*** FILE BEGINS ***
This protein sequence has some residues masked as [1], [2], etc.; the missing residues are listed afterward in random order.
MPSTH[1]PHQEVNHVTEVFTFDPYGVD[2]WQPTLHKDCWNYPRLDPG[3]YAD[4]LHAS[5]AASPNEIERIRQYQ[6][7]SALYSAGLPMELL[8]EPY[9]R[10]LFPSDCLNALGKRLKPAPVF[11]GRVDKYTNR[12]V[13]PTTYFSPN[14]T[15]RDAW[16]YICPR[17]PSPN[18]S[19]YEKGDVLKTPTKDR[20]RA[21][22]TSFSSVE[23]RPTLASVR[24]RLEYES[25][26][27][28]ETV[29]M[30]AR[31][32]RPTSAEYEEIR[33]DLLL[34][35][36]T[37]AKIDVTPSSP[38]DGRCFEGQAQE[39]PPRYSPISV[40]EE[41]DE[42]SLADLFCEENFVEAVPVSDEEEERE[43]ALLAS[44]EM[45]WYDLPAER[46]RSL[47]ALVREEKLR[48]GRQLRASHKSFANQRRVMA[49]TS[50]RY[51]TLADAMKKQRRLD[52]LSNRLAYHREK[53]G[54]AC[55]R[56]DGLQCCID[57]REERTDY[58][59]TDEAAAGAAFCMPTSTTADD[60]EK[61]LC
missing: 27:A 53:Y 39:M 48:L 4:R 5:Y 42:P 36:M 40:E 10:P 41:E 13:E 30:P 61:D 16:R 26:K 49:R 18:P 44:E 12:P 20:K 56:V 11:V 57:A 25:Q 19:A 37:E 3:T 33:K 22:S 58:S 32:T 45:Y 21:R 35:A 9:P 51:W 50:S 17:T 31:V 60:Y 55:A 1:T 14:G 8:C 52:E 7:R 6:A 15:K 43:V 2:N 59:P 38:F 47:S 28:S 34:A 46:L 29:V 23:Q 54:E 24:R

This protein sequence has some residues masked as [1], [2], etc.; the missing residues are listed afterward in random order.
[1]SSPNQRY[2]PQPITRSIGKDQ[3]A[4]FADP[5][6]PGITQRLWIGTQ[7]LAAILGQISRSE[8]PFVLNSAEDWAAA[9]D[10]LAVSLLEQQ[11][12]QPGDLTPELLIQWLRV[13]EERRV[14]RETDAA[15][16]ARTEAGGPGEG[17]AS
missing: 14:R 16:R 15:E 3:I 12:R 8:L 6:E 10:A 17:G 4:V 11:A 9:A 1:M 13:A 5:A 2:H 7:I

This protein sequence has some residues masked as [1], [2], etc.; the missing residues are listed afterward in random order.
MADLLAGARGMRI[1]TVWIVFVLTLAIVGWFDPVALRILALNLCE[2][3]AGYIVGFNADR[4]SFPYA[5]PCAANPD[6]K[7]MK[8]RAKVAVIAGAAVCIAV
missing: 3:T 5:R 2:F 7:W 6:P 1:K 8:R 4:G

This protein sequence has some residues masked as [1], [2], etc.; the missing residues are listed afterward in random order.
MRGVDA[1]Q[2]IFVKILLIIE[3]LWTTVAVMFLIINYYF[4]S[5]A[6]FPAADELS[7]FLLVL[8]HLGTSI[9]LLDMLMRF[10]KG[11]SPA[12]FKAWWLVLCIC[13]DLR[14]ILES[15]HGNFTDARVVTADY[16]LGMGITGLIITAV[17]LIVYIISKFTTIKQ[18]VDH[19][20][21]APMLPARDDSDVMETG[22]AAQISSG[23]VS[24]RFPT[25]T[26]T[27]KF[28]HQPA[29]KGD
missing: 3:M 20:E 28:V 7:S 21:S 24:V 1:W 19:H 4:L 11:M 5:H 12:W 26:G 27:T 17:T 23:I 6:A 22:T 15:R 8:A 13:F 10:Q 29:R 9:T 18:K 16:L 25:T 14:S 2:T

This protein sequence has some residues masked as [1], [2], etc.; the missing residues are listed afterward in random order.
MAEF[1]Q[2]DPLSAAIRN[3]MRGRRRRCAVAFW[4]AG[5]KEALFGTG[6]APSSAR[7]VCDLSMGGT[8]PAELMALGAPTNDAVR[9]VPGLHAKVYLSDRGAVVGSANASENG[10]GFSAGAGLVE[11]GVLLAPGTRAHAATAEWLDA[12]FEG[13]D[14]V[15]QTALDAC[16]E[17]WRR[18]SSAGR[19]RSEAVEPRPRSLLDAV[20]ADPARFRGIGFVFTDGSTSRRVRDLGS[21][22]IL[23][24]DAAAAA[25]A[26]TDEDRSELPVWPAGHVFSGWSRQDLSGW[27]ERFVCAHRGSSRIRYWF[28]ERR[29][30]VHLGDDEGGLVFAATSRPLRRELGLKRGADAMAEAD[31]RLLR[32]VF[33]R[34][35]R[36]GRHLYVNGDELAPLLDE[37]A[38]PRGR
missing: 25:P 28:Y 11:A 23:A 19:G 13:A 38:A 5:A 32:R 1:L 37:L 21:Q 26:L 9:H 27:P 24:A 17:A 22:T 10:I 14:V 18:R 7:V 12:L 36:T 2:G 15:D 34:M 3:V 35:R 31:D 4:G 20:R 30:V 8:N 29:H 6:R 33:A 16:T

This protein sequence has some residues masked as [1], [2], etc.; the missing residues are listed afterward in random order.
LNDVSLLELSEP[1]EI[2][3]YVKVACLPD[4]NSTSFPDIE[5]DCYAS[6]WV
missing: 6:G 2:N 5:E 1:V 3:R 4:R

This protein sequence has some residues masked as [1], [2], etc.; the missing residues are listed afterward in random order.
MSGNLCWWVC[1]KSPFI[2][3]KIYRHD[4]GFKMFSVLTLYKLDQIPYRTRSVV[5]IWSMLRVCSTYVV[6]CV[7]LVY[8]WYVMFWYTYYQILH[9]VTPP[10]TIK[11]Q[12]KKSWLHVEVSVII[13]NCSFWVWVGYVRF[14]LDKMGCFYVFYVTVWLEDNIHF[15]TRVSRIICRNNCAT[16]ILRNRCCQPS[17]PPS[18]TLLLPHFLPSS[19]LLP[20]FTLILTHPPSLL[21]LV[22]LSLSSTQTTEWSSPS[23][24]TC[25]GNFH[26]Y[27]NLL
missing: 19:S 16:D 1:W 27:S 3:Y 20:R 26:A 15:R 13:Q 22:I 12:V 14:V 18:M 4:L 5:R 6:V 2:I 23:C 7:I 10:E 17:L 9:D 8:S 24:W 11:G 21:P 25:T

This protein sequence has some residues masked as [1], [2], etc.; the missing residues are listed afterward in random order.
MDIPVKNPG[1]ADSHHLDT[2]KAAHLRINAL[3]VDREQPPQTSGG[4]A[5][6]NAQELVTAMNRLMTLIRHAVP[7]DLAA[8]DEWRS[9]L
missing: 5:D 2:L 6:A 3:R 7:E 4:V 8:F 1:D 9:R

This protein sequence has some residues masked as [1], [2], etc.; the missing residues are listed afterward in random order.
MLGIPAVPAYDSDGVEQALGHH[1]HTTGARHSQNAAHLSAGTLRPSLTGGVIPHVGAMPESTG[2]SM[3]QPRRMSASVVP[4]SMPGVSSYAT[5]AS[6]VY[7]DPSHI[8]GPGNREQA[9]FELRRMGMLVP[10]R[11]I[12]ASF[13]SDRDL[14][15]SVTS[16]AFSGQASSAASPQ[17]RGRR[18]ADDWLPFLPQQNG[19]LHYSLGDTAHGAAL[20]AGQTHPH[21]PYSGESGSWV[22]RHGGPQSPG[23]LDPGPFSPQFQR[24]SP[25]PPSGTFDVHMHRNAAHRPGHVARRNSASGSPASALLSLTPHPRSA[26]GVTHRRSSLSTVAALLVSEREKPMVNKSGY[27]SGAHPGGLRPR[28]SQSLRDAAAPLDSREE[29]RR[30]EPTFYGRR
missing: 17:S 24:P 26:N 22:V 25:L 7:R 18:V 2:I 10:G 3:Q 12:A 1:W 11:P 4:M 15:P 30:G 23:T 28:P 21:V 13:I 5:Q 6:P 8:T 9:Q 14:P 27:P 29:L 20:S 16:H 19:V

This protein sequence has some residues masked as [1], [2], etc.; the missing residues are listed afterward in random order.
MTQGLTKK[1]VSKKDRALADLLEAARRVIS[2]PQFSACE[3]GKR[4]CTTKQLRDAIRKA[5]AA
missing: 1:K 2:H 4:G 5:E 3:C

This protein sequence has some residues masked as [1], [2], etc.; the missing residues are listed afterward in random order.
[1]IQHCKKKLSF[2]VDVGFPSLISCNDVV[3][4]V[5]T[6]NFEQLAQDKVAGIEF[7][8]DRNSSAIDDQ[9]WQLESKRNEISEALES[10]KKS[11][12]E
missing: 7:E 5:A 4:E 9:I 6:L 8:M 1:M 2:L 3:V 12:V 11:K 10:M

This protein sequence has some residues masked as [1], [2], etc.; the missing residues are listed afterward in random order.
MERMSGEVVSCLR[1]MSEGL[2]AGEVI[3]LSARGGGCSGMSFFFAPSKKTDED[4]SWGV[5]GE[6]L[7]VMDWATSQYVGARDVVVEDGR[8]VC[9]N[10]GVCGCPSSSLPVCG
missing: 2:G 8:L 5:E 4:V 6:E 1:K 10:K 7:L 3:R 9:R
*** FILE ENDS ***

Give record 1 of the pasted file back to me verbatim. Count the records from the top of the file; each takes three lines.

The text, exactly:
This protein sequence has some residues masked as [1], [2], etc.; the missing residues are listed afterward in random order.
MPSTH[1]PHQEVNHVTEVFTFDPYGVD[2]WQPTLHKDCWNYPRLDPG[3]YAD[4]LHAS[5]AASPNEIERIRQYQ[6][7]SALYSAGLPMELL[8]EPY[9]R[10]LFPSDCLNALGKRLKPAPVF[11]GRVDKYTNR[12]V[13]PTTYFSPN[14]T[15]RDAW[16]YICPR[17]PSPN[18]S[19]YEKGDVLKTPTKDR[20]RA[21][22]TSFSSVE[23]RPTLASVR[24]RLEYES[25][26][27][28]ETV[29]M[30]AR[31][32]RPTSAEYEEIR[33]DLLL[34][35][36]T[37]AKIDVTPSSP[38]DGRCFEGQAQE[39]PPRYSPISV[40]EE[41]DE[42]SLADLFCEENFVEAVPVSDEEEERE[43]ALLAS[44]EM[45]WYDLPAER[46]RSL[47]ALVREEKLR[48]GRQLRASHKSFANQRRVMA[49]TS[50]RY[51]TLADAMKKQRRLD[52]LSNRLAYHREK[53]G[54]AC[55]R[56]DGLQCCID[57]REERTDY[58][59]TDEAAAGAAFCMPTSTTADD[60]EK[61]LC
missing: 27:A 53:Y 39:M 48:L 4:R 5:Y 42:P 36:M 40:E 10:P 41:E 13:E 30:P 61:D 16:R 26:K 49:R 18:P 44:E 12:P 20:K 56:V 11:V 57:A 25:Q 19:A 37:E 3:T 33:K 22:S 58:S 32:T 45:Y 21:R 35:A 9:P 51:W 50:S 17:T 31:V 60:Y 55:A 1:T 14:G 8:C 52:E 7:R 6:A 15:K 43:V 2:N 59:P 38:F 47:S 28:S 34:A 46:L 29:V 23:Q 54:E 24:R